1. In a dynamic environment, Channel Blanket APs can be deployed in greater numbers than multi-channel APs because their single radio channel does not introduce interference. If greater bandwidth is required then the APs can be configured to support up to 3 blankets concurrently, which significantly increases capacity in dense AP environments.
  2. Channel Blanket has the advantage in an environment that requires reliable roaming too. With single-channel, all APs in the network appear as if they are a single AP, so the mobile client only sees that it is connected to one large AP. When the client moves, the Wi-Fi controller assigns it to a new AP, so the client is unaware of the “roam” and needs no special features to support it (e.g. fast-roaming protocols). Not only does this simplify the client, but it means the Wi-Fi connection is not interrupted by the move, and no latency is introduced, or data lost. Note that although new standards have been ratified to facilitate better roaming (e.g. IEEE802.11k/v/r), only high-end, modern wireless clients support these standards (e.g. iPhone6 with iOS7 and later). Clients that do not support these standards will still experience some disruption or data loss when roaming on multi-channel wireless networks.
  3. In an environment with a high client density, Channel Blanket can increase the available bandwidth by enabling more APs to be installed in the same area without introducing co-channel interference. Although this is possible with multi-channel too, Channel Blanket solutions require no channel planning so installation and management is much easier.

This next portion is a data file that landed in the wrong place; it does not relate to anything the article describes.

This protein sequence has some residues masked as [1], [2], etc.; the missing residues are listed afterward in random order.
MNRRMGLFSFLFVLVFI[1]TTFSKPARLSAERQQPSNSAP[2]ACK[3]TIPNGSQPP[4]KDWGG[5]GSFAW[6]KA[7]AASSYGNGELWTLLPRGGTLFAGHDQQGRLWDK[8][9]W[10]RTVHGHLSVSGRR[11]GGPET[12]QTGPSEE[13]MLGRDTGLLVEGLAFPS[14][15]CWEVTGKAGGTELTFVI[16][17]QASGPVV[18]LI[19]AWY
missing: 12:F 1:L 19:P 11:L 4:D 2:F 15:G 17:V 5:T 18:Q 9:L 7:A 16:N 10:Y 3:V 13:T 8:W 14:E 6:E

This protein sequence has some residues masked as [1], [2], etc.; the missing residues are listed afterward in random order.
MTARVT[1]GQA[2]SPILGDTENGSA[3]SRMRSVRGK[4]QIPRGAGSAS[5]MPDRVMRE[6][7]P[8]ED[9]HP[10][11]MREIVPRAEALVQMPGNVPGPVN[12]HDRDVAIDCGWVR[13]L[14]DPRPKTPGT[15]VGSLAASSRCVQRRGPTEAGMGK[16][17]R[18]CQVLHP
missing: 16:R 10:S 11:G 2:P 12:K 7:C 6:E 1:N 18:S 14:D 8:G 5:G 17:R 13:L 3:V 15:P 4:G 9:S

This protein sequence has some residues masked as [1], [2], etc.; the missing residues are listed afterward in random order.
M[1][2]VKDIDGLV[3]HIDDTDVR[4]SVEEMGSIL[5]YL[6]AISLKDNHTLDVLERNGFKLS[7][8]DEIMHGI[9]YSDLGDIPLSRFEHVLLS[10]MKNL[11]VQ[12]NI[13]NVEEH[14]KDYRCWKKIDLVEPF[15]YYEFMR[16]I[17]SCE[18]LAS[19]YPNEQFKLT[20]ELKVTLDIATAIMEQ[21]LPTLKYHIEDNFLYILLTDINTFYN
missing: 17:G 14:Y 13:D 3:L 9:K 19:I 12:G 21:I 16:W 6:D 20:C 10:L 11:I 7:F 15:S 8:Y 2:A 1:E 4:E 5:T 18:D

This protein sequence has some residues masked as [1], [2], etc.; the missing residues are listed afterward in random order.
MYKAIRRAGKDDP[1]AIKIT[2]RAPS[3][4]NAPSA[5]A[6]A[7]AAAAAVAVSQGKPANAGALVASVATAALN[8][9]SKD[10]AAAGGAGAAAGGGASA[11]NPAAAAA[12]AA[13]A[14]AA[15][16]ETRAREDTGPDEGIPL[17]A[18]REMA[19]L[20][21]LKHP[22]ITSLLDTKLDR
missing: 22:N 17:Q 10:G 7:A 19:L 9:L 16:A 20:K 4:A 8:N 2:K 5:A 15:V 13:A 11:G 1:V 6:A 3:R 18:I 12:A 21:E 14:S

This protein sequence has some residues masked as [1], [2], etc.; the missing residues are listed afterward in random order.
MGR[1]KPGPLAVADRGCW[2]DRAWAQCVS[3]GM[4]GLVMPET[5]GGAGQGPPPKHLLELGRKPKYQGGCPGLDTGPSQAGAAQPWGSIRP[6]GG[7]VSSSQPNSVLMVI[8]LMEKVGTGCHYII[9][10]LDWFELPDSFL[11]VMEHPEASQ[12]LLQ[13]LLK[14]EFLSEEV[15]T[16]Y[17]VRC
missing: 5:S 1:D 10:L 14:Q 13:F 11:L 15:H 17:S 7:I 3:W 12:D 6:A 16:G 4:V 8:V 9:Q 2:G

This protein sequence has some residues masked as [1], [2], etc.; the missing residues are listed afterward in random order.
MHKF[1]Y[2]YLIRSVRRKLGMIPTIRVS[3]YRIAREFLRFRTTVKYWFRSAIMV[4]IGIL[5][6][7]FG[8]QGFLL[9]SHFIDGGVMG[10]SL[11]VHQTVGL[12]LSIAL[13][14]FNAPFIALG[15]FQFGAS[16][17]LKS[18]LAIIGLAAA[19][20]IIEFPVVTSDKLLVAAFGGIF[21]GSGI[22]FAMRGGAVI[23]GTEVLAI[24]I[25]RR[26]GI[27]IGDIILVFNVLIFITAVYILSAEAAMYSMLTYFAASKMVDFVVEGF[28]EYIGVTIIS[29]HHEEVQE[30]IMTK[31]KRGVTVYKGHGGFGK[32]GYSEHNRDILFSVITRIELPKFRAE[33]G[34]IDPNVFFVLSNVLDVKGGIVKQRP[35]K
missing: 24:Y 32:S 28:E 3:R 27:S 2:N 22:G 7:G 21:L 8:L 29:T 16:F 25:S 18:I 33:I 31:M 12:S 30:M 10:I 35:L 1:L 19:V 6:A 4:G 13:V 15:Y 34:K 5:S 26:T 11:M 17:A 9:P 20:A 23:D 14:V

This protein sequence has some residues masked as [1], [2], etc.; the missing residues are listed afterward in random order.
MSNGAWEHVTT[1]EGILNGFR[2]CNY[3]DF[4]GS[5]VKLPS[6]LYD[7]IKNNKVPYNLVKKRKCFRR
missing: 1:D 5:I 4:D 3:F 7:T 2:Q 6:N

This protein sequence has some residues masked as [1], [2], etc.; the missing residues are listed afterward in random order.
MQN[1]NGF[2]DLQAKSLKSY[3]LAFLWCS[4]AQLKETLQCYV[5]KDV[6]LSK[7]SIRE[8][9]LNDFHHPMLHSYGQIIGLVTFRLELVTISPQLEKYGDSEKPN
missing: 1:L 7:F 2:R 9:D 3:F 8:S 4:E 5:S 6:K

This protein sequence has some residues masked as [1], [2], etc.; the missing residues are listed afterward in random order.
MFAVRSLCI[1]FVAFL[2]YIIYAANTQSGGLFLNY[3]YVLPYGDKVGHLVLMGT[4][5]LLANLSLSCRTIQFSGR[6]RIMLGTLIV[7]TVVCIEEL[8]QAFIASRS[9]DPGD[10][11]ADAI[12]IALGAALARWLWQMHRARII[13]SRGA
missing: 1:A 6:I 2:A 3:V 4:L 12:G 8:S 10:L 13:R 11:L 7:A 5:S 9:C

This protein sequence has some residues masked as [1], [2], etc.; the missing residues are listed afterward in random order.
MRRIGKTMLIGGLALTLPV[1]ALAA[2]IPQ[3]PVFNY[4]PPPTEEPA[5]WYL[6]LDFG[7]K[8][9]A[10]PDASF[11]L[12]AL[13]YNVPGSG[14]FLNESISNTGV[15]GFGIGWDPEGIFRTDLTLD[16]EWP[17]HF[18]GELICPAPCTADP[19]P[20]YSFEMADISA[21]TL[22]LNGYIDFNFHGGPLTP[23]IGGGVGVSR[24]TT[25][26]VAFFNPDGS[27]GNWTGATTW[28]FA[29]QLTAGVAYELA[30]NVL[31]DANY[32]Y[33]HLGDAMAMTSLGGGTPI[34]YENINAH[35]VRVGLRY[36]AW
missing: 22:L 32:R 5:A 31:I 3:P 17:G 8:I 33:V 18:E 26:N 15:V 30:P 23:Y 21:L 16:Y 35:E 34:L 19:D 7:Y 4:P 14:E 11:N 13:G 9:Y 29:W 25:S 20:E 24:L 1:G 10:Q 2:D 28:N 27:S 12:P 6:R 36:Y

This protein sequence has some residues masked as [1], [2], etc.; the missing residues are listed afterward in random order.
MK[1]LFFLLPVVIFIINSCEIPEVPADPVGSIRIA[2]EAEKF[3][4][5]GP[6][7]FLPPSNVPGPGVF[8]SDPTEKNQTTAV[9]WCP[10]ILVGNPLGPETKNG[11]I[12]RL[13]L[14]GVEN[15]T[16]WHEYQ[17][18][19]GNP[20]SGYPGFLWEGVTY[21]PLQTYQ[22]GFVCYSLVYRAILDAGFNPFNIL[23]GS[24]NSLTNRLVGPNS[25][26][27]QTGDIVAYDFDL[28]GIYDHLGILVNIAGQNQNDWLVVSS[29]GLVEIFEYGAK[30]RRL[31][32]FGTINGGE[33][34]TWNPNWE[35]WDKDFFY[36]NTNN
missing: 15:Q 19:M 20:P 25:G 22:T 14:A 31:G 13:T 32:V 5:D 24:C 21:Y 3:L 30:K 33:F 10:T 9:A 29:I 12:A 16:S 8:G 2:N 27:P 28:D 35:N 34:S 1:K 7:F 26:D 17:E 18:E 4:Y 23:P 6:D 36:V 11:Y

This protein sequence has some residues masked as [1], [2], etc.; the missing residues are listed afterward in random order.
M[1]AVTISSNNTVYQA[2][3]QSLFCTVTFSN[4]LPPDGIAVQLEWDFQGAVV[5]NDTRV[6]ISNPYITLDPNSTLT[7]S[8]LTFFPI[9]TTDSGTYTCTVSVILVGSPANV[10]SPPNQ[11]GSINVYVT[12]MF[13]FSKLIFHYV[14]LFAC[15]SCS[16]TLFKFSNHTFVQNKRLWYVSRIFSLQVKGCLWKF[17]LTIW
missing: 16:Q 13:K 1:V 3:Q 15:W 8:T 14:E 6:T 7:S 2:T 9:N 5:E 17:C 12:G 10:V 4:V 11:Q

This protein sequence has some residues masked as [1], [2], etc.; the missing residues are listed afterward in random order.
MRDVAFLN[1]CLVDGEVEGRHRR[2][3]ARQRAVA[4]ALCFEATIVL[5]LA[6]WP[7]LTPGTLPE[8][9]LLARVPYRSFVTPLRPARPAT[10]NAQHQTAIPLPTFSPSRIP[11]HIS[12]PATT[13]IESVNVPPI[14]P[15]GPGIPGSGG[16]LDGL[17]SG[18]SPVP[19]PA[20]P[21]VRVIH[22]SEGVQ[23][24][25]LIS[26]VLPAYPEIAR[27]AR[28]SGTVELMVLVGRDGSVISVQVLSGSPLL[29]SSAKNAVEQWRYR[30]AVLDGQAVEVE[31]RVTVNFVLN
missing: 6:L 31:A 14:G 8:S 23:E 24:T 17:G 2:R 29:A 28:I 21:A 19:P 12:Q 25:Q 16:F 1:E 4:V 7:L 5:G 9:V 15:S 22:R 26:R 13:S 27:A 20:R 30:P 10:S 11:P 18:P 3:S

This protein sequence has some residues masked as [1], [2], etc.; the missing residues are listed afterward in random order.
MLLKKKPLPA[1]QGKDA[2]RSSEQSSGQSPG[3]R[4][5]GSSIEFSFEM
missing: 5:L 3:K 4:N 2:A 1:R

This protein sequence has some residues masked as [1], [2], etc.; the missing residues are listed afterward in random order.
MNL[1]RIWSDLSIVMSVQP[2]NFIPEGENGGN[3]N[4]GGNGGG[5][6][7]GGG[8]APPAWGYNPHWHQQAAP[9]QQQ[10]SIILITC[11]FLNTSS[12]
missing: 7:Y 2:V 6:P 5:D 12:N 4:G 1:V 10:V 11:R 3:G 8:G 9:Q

Until now, customers that required industrial-grade Wi-Fi, high-density coverage or seamless roaming had to make a choice between multi-channel and single-channel architectures. With multi-channel, high client density is difficult to achieve, and you risk having wireless clients that do not support fast roaming protocols; with single-channel you risk using an “unconventional” solution requiring disparate management tools. To mitigate these risks, customers wanted to use both architectures together, but until now, this required two different wireless systems or many complex work-arounds, which were cost prohibitive.

Conclusion

The new Allied Telesis Hybrid Wireless solution uniquely enables customers to configure both architectures simultaneously on the same hardware to best suit their specific application. Customers now have the flexibility to configure their wireless LAN to provide multi-channel coverage for some clients and Channel Blanket for others – useful when some clients want the best bandwidth, and others need seamless roaming for non-stop connectivity. Combined with our innovative Autonomous Wireless Controller (AWC), which is a unified, easy-to-use management tool that continually tunes the APs for optimal coverage, the Hybrid Wireless solution is an effective alternative to the compromises and work-arounds of multi-channel Wi-Fi. To find out more about Hybrid Wireless and how you can have a no-compromise Wi-Fi experience with reduced administration effort at a reasonable cost, contact Allied Telesis.